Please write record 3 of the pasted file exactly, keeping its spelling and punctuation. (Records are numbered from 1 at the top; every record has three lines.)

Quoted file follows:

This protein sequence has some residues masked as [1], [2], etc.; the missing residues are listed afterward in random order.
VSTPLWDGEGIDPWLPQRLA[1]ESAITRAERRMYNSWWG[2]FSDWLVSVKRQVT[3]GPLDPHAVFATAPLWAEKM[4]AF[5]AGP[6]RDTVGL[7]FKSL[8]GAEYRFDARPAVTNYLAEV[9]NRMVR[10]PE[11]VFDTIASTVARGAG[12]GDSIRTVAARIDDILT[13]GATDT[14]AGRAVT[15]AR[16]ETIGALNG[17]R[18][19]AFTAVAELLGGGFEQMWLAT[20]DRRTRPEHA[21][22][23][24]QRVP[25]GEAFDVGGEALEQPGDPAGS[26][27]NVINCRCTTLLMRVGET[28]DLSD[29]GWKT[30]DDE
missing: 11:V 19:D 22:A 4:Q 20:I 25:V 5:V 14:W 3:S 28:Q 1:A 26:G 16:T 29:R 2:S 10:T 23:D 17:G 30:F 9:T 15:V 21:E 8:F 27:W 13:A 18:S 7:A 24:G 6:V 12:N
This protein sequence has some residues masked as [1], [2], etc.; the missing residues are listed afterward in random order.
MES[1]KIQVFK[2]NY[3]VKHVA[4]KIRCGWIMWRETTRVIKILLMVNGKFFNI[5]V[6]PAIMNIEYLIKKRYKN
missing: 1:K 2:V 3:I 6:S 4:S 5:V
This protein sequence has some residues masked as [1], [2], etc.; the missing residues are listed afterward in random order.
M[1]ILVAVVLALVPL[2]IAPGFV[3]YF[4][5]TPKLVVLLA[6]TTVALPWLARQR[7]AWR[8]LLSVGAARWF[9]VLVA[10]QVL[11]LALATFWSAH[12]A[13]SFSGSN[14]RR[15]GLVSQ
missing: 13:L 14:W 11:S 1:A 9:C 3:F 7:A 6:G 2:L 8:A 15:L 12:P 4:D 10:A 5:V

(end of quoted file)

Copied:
This protein sequence has some residues masked as [1], [2], etc.; the missing residues are listed afterward in random order.
M[1]ILVAVVLALVPL[2]IAPGFV[3]YF[4][5]TPKLVVLLA[6]TTVALPWLARQR[7]AWR[8]LLSVGAARWF[9]VLVA[10]QVL[11]LALATFWSAH[12]A[13]SFSGSN[14]RR[15]GLVSQ
missing: 13:L 14:W 11:S 1:A 9:C 3:F 7:A 6:G 2:L 8:A 15:L 12:P 4:D 10:A 5:V